And here are some precautions

Lehman also points to safety precautions offices need to have in place, particularly for paper records. Keep in mind, she says, that it’s the breach reports that bring on the government’s HIPAA investigations.

• Evaluate the information that’s automatically included in the records and bills and take out whatever.

For example, if the office doesn’t use the Social Security number or date of birth as the patient ID, leave it off the record.

The same for the bill. If the Social Security number isn’t necessary for posting, take it off.

•If the office’s system allows, keep the ID information in a business file for billing purposes and the clinical information in a separate file with minimal ID information. Then if the treatment file is lost, only limited data is at risk.

• Put a label on the cover of any file that leaves the office saying “please return to (office name and phone number).”

• When a physician takes a record out of the office, make a copy of only the information needed and leave the original in the office. Besides minimizing the information that could be compromised, that ensures the office doesn’t lose clinical information “that can’t be replaced.”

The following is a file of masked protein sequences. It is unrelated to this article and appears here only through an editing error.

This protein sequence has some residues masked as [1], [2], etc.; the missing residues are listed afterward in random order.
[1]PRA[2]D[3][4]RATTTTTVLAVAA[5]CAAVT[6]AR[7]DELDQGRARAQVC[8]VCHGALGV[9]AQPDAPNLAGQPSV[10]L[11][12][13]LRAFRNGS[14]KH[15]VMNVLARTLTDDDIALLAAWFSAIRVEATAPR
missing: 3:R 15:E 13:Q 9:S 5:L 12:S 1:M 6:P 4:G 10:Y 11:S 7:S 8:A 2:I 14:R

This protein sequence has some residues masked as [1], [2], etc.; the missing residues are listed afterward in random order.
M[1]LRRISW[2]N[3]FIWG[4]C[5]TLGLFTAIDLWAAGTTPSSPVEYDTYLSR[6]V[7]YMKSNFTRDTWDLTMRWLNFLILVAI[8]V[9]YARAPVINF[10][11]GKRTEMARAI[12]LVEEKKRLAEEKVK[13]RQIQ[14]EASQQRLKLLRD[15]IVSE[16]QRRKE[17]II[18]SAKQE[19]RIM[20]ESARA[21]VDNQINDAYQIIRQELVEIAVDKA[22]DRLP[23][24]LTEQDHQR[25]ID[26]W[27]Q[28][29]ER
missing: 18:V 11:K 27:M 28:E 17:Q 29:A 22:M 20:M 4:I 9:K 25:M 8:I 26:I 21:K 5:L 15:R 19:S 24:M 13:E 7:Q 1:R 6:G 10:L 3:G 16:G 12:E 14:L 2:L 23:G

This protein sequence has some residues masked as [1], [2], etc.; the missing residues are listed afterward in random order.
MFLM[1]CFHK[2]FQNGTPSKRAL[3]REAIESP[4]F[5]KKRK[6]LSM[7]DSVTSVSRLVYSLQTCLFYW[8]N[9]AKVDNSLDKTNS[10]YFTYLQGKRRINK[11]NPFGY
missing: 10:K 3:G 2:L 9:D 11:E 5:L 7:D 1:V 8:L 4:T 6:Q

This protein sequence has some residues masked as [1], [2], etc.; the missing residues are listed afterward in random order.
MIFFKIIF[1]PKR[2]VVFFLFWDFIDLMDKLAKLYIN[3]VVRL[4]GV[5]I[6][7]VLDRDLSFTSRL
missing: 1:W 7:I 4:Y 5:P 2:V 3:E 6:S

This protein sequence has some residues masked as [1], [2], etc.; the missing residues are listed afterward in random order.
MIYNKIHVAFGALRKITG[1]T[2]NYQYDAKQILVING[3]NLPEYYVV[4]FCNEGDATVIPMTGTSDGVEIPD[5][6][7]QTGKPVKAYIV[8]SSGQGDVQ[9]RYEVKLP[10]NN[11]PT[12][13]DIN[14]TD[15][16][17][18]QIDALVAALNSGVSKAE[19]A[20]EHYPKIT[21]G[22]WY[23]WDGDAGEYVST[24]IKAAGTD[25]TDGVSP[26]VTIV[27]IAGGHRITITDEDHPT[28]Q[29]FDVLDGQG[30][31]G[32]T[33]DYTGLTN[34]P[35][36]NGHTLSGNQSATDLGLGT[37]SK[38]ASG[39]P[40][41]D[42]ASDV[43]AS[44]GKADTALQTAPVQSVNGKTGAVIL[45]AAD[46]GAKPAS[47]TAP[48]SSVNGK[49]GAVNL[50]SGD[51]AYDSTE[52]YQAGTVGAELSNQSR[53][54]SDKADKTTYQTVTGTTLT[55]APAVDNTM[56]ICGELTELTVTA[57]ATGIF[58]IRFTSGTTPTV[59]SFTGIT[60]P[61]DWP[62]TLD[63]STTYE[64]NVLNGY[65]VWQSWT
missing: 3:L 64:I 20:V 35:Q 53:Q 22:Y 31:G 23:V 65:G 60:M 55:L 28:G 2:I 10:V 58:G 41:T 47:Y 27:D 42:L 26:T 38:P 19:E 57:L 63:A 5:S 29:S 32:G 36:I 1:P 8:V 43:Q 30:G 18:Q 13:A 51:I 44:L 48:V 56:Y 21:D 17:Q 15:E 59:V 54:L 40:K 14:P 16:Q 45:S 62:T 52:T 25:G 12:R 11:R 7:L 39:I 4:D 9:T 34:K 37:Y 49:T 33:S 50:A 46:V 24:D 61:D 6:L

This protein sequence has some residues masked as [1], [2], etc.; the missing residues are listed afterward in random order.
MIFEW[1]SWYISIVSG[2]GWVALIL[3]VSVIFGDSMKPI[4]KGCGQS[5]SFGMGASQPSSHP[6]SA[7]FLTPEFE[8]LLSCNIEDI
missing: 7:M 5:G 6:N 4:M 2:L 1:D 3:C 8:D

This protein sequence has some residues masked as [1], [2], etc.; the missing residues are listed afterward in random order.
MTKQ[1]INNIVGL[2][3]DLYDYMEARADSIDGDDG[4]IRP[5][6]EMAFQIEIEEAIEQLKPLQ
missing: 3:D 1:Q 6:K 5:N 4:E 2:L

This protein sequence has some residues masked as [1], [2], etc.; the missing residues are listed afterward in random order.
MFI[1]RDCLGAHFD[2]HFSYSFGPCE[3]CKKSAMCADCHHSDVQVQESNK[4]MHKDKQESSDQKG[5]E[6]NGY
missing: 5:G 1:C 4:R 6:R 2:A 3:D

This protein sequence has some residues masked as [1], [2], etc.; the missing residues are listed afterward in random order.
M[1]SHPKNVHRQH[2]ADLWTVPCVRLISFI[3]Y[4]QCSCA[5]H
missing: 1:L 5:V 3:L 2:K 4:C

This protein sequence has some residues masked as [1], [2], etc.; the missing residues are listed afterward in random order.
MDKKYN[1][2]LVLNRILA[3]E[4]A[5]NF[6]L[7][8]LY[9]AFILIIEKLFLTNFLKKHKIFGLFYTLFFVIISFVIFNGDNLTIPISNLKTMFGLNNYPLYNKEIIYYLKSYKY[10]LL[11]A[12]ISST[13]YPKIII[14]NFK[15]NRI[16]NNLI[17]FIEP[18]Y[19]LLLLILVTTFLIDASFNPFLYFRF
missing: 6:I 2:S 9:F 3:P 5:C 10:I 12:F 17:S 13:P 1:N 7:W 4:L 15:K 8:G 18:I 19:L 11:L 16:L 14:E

• Encrypt any information that goes on laptops and thumb drives. Portable devices are “a big area for enforcement,” she says, because they are so easily lost or stolen.

• Set a procedure for checking files out and back in so the office always knows who had the file last.

• And to keep track of which files have been checked out, put a plastic or cardboard place marker in the slot when the record is filed. That not only identifies the records that are out but also makes it easier to refile them.

Three separate HIPAA questions

And here are three more questions.

First question: If the office loses records and finds them before taking any action, does it still have to notify the patients and report a breach?

Yes, Lehman says. The same rules apply whether the information is found or not. Tell the patients what happened – when the records were lost and when they were recovered and so on. And also report the loss to the government as a breach.

Second question: Can patients sue the office for privacy breaches?

Lehman’s response is that “there’s always a possibility somebody will sue.” However, if the patient has not suffered any damage because of the breach, the likelihood of getting sued is slim.

On the other hand, if the ID is stolen and the patient’s bank account gets emptied out, there’s some basis for suing.

Third question: What should the office do if it’s contacted by HIPAA about a violation?

The answer is simple. “Contact an attorney immediately.” And make sure it’s an attorney who has health law experience. Then let the attorney take the lead in everything the office does.

“The downside is huge,” she says. Penalties are now high to the point that they could ruin a practice. Get an attorney in early and set a policy that all inquiries go through that attorney. There’s no margin for error.